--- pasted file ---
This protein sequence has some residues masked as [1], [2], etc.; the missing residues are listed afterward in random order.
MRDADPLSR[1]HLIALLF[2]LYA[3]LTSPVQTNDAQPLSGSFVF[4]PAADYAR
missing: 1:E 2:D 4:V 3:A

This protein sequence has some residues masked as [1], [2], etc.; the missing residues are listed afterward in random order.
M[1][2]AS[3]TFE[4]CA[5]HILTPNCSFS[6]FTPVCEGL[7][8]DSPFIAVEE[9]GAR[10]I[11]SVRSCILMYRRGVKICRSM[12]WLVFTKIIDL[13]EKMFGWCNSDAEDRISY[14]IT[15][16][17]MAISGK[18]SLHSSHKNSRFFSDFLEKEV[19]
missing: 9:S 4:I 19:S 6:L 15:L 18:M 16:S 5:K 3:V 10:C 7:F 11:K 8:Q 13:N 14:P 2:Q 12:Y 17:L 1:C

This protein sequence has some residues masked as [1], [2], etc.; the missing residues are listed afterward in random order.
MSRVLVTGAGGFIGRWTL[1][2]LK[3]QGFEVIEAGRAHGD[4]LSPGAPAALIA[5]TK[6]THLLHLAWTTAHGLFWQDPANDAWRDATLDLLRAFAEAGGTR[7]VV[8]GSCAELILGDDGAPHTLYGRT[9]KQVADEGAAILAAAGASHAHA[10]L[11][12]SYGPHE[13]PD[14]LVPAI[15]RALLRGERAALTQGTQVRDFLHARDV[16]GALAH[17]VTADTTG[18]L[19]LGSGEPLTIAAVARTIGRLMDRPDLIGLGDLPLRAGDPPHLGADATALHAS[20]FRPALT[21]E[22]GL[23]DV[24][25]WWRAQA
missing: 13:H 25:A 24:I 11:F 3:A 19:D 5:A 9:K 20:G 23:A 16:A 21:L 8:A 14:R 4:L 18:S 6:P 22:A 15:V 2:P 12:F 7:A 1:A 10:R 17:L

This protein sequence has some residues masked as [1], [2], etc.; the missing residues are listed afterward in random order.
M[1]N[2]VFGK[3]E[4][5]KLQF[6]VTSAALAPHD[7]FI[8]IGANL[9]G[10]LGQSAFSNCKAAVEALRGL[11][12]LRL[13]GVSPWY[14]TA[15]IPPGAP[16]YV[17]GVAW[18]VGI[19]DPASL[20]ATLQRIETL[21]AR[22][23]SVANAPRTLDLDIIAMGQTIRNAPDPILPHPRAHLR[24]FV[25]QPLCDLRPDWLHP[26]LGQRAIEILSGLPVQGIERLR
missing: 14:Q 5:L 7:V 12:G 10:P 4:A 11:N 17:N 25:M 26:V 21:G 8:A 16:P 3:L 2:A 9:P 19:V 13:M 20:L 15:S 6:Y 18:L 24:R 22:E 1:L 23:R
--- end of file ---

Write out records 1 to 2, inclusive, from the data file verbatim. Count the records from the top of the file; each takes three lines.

This protein sequence has some residues masked as [1], [2], etc.; the missing residues are listed afterward in random order.
MRDADPLSR[1]HLIALLF[2]LYA[3]LTSPVQTNDAQPLSGSFVF[4]PAADYAR
missing: 1:E 2:D 4:V 3:A

This protein sequence has some residues masked as [1], [2], etc.; the missing residues are listed afterward in random order.
M[1][2]AS[3]TFE[4]CA[5]HILTPNCSFS[6]FTPVCEGL[7][8]DSPFIAVEE[9]GAR[10]I[11]SVRSCILMYRRGVKICRSM[12]WLVFTKIIDL[13]EKMFGWCNSDAEDRISY[14]IT[15][16][17]MAISGK[18]SLHSSHKNSRFFSDFLEKEV[19]
missing: 9:S 4:I 19:S 6:L 15:L 18:M 16:S 5:K 3:V 10:C 7:F 11:K 8:Q 13:N 14:P 2:Q 12:Y 17:L 1:C